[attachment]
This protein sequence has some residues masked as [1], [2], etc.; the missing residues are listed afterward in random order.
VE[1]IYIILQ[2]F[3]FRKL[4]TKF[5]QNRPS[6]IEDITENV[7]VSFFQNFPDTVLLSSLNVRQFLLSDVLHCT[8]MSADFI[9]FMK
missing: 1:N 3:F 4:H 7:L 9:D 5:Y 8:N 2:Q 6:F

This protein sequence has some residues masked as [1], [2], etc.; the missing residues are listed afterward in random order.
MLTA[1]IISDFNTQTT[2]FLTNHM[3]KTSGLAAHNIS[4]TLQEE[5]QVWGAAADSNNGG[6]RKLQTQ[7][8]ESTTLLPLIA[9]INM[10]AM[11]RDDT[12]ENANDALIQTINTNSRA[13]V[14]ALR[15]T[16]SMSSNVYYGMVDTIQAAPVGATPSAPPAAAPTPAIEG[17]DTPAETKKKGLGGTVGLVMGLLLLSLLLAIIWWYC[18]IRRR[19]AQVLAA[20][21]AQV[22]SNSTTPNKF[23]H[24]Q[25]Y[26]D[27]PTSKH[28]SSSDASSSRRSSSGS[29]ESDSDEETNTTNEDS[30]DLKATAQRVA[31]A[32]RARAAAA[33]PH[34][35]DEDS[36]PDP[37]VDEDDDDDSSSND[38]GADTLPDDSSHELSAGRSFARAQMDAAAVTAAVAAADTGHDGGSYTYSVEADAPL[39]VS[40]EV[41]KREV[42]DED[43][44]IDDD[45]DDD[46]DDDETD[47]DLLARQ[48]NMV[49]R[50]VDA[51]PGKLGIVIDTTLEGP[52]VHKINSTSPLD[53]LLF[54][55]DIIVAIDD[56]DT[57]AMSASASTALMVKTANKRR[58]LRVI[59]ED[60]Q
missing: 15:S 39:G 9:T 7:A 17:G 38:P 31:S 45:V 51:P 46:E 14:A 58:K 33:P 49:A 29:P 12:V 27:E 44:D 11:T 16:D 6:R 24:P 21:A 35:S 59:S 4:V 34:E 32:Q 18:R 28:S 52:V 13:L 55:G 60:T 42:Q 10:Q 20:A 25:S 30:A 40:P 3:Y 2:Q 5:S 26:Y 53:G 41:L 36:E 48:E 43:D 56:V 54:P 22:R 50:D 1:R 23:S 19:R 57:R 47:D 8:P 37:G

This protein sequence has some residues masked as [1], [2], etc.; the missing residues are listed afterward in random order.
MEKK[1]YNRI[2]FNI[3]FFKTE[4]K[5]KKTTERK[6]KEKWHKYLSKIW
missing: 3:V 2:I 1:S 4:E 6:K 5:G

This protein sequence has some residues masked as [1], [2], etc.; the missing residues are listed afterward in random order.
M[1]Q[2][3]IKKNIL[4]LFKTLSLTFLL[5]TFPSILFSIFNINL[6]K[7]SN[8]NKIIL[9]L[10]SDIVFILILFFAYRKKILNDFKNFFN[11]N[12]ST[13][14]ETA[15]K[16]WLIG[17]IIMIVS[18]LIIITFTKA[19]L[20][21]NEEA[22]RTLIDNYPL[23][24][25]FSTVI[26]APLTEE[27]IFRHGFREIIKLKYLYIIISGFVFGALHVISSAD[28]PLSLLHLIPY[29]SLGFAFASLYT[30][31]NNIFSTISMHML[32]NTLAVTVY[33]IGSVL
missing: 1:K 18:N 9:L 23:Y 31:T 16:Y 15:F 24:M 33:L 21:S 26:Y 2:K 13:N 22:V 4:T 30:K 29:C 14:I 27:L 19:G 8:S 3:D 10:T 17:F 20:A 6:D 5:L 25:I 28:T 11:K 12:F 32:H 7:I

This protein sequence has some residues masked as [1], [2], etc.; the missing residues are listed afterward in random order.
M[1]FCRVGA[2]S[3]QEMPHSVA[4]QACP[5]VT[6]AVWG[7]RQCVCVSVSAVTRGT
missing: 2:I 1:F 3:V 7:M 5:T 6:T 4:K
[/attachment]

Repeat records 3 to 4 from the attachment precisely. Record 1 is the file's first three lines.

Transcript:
This protein sequence has some residues masked as [1], [2], etc.; the missing residues are listed afterward in random order.
MEKK[1]YNRI[2]FNI[3]FFKTE[4]K[5]KKTTERK[6]KEKWHKYLSKIW
missing: 3:V 2:I 1:S 4:E 6:K 5:G

This protein sequence has some residues masked as [1], [2], etc.; the missing residues are listed afterward in random order.
M[1]Q[2][3]IKKNIL[4]LFKTLSLTFLL[5]TFPSILFSIFNINL[6]K[7]SN[8]NKIIL[9]L[10]SDIVFILILFFAYRKKILNDFKNFFN[11]N[12]ST[13][14]ETA[15]K[16]WLIG[17]IIMIVS[18]LIIITFTKA[19]L[20][21]NEEA[22]RTLIDNYPL[23][24][25]FSTVI[26]APLTEE[27]IFRHGFREIIKLKYLYIIISGFVFGALHVISSAD[28]PLSLLHLIPY[29]SLGFAFASLYT[30][31]NNIFSTISMHML[32]NTLAVTVY[33]IGSVL
missing: 1:K 18:N 9:L 23:Y 31:T 16:Y 15:F 24:M 33:L 21:S 26:Y 2:K 13:N 22:V 4:T 30:K 29:C 14:I 27:L 19:G 8:S 3:D 10:T 17:F 20:A 6:D 5:L 25:I 28:T 11:K 12:F 32:H 7:I